His recent OpEd, "Stem-cell research a pawn in election politics," is an excellent critique of Bush's confused and misguided stem cell policy. Bush's policy, says Caplan, makes a mockery of the moral issues involved:
Not only is the president’s compromise nothing of the sort, his moral reasoning, and that of his defenders, is at best obtuse. Consider these points:Caplan concludes by arguing that the Bush administration has painted themselves into a corner:
* The president says that embryo destruction is wrong, but still allows research on embryos destroyed before August 2001. Huh?
* The president says that embryo destruction is wrong, but does absolutely nothing to prevent the daily destruction of embryos in fertility clinics across the United States. What?
* The president says that embryo destruction is wrong, but fails to tell us whether he really believes that an embryo destined to be destroyed at a fertility clinic but now residing in a Petri dish is morally on par with a child suffering from juvenile diabetes or a person who cannot walk due to a spinal-cord injury. Huh?
* And the president says that embryo destruction is wrong, but does not tell us what he proposes to do about American scientists heading overseas to conduct embryonic stem-cell research in South Korea, Britain, China or Singapore, and then publishing the results in American journals and seeking American patents. Why?
Furthermore, consider Bush's position on cloning for stem-cell research. Using the techniques involved in creating Dolly the sheep, it is possible to create cloned human embryos for use as a source of embryonic stem cells. But the president has done nothing but vigorously try to ban this method for getting stem cells. While it otherwise has little time for the United Nations, the Bush administration is currently devoting much energy to trying to persuade the world body to ban cloning for the purposes of stem-cell research.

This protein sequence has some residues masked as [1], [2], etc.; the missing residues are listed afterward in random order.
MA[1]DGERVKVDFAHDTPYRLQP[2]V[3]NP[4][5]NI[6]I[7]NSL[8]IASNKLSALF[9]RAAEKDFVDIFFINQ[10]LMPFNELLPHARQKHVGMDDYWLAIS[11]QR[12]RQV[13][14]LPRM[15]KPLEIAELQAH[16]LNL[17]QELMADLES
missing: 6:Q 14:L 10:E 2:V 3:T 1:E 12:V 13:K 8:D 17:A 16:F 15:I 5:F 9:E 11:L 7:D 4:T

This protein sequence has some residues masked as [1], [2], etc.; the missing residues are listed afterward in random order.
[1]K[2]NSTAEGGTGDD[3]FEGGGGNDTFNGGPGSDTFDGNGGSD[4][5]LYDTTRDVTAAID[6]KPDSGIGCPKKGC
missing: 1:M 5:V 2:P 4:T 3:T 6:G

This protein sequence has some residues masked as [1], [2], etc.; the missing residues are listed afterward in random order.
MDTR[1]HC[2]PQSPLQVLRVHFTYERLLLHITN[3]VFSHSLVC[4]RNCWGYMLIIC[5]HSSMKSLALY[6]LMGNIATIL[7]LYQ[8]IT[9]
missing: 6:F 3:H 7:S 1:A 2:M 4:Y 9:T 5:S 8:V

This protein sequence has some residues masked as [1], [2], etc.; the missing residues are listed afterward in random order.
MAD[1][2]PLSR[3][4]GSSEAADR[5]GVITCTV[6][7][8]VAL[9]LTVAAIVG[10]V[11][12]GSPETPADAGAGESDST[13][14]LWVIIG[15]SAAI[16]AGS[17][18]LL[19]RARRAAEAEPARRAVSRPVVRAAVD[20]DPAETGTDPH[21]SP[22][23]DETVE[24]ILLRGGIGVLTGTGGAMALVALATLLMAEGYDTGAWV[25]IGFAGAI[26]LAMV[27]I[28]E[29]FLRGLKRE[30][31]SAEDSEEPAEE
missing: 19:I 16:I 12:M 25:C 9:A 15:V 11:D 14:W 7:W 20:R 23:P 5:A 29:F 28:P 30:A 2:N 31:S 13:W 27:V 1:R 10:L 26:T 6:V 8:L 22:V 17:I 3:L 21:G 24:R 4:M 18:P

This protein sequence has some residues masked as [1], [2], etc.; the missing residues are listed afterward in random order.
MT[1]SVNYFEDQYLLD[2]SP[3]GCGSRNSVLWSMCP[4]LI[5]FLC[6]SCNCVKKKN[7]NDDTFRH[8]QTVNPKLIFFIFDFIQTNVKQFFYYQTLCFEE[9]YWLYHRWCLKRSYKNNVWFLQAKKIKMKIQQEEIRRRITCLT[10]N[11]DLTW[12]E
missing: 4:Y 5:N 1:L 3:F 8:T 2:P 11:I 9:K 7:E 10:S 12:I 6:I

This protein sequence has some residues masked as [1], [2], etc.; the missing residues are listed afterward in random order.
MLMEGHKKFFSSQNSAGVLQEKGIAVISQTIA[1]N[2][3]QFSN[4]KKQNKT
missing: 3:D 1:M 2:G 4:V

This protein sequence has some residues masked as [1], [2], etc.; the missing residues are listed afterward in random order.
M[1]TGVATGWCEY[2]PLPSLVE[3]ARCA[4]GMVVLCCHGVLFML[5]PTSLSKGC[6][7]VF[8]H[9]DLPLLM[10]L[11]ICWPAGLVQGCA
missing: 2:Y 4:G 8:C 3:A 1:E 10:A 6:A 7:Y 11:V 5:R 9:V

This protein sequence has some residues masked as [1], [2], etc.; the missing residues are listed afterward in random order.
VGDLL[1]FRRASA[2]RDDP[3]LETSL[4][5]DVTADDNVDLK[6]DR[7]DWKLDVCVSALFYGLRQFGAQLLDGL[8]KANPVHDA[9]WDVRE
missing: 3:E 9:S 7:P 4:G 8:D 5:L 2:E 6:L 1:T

So what is really going on here? What's going on is that the president’s defenders are in a political pickle that they themselves created.Interestingly, Caplan ends the piece with a moderately partisan outro in which he says, "Whatever your views about the upcoming presidential election, have no doubt about where the candidates stand on this issue — Bush is opposed to stem-cell research, Sen. John Kerry is not."
Bush believes that human life and human rights begin at conception even if conception occurs in a Petri dish. The president and his operatives know that their core base of supporters fervently opposes all forms of abortion and agrees that embryos are people from the moment of conception. They also know that the vast majority of American people do not agree with these views.
So, the Bush administration made a political calculation to use opposition to stem-cell research and cloning as a low-risk stalking horse to advance its anti-abortion agenda and secure support among its most avid anti-abortion constituents.
Hmmmm. I wonder if he has his sights set on the Chair position for the President's Council on Bioethics. Even from here in Canada, I'd love to see Caplan replace Leon Kass. We can only hope.
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